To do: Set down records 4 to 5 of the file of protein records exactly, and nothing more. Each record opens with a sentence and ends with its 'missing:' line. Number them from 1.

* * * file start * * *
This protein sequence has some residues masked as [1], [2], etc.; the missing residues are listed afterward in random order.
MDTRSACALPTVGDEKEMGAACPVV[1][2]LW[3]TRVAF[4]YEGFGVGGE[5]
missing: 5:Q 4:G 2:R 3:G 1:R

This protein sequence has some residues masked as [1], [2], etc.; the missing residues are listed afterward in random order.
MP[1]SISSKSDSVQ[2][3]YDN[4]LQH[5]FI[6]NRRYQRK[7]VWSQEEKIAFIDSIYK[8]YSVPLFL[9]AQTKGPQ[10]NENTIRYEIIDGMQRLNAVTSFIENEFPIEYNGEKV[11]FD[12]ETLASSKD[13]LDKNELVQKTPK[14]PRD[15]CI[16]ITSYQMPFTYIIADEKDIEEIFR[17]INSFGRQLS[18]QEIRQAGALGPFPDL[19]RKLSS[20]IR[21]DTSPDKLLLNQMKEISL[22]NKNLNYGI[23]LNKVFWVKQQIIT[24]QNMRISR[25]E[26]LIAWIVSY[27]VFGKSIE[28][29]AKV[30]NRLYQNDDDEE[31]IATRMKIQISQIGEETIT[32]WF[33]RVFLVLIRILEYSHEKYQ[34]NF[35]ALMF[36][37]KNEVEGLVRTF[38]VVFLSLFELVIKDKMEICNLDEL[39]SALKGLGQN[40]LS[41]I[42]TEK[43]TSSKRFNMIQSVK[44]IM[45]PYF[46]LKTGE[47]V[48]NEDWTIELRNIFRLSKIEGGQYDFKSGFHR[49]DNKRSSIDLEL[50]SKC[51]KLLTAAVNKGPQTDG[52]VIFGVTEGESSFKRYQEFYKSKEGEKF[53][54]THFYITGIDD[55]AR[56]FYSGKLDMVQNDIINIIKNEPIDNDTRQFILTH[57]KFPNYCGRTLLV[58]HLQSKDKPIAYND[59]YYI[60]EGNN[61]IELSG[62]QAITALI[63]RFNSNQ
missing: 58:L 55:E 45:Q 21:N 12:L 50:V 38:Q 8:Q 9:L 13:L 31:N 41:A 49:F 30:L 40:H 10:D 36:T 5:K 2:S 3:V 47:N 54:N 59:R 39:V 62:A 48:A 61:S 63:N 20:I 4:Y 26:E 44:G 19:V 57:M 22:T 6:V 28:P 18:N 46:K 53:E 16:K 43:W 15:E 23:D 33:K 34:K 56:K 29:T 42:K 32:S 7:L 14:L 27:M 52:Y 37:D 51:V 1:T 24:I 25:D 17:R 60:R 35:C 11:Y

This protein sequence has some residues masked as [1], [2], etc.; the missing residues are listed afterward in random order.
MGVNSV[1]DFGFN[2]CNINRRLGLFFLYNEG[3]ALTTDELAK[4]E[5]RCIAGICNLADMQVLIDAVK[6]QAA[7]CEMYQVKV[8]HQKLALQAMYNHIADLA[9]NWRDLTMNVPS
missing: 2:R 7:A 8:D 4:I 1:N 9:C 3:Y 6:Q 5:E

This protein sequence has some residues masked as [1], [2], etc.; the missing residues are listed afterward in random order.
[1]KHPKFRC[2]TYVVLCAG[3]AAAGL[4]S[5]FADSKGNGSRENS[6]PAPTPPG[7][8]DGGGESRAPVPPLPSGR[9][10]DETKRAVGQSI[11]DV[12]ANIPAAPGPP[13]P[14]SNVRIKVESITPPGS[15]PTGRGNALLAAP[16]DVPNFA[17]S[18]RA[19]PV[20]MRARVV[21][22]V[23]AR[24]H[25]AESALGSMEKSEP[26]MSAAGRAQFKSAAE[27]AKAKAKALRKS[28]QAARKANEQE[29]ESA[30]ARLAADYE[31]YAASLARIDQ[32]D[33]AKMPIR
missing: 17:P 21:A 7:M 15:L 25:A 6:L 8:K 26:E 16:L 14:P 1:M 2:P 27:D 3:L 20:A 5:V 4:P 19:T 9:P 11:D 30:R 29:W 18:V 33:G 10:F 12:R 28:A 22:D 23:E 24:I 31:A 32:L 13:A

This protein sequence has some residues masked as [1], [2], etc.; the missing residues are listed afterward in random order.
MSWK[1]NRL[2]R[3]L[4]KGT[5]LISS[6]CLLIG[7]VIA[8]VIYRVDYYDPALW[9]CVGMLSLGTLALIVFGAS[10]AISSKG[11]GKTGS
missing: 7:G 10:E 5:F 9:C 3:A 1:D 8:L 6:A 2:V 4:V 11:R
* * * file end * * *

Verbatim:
This protein sequence has some residues masked as [1], [2], etc.; the missing residues are listed afterward in random order.
[1]KHPKFRC[2]TYVVLCAG[3]AAAGL[4]S[5]FADSKGNGSRENS[6]PAPTPPG[7][8]DGGGESRAPVPPLPSGR[9][10]DETKRAVGQSI[11]DV[12]ANIPAAPGPP[13]P[14]SNVRIKVESITPPGS[15]PTGRGNALLAAP[16]DVPNFA[17]S[18]RA[19]PV[20]MRARVV[21][22]V[23]AR[24]H[25]AESALGSMEKSEP[26]MSAAGRAQFKSAAE[27]AKAKAKALRKS[28]QAARKANEQE[29]ESA[30]ARLAADYE[31]YAASLARIDQ[32]D[33]AKMPIR
missing: 17:P 21:A 7:M 15:L 25:A 6:L 8:K 26:E 16:L 14:P 1:M 2:P 27:D 3:L 20:A 5:V 4:P 19:T 9:P 11:D 30:R 29:W 18:V 33:G 10:F 12:R 28:A 22:D 23:E 24:I 31:A 32:L 13:A

This protein sequence has some residues masked as [1], [2], etc.; the missing residues are listed afterward in random order.
MSWK[1]NRL[2]R[3]L[4]KGT[5]LISS[6]CLLIG[7]VIA[8]VIYRVDYYDPALW[9]CVGMLSLGTLALIVFGAS[10]AISSKG[11]GKTGS
missing: 7:G 10:E 5:F 9:C 3:A 1:D 8:L 6:A 2:V 4:V 11:R